The present global drug control system is now 100 years old. It was inspired by the realisation that no country could regulate drug use in isolation, since these commodities were so readily bought and sold across borders and jurisdictions. Effective control would require states to work together as an international community.

Three conventions make up the instruments of international drug law:

The overall objective of the conventions remains as it was specified a century ago - to limit the production, distribution and use of drugs to scientific and medical purposes. The three conventions provide the mandate and underpin the functioning of the UN agencies most involved in drug control:

The three drug control conventions are not ‘self-executing’ – they require signatory states to enact and enforce national legislation in order to comply with their treaty obligations. However, the international system provides the overarching regulatory framework, and its agencies assist national governments in meeting their requirements under the treaties.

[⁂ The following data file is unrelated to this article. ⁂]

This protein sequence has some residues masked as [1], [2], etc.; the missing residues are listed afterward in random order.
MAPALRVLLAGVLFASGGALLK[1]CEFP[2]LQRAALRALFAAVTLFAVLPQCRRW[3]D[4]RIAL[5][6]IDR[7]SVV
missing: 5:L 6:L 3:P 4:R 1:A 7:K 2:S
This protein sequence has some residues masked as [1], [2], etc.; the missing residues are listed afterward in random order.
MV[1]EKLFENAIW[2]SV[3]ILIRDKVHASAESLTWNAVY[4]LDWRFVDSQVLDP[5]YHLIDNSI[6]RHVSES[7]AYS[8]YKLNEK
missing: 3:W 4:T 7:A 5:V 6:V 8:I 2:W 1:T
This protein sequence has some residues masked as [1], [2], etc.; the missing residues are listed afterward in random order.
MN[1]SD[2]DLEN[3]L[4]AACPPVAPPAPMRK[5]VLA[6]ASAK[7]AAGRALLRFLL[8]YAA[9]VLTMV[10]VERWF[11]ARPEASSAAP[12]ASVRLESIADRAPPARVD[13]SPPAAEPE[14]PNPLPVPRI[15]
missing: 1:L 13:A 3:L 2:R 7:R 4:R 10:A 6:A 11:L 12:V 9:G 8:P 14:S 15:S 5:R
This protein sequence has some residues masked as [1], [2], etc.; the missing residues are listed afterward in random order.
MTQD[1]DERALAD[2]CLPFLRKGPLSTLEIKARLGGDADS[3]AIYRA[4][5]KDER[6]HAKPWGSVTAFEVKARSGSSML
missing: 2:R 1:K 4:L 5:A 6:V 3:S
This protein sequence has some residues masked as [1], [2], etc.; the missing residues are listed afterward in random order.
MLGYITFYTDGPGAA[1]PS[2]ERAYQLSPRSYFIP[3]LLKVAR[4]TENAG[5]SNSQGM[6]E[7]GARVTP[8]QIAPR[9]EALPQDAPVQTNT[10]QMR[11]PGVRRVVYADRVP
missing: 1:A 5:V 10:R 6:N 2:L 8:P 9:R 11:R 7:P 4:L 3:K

Only a few governments have not signed up to the treaties underpinning the global drug control system, which has been viewed for many years as exemplifying the spirit of international co-operation in the name of humanity. Recently, however, there has been a growing realisation that the system is far from perfect, and needs to be fundamentally reviewed. This insight was supposed to have guided the UNGASS review of drug control in 2009, which ended by largely reaffirming the current arrangements, thereby representing a missed opportunity of considerable proportions.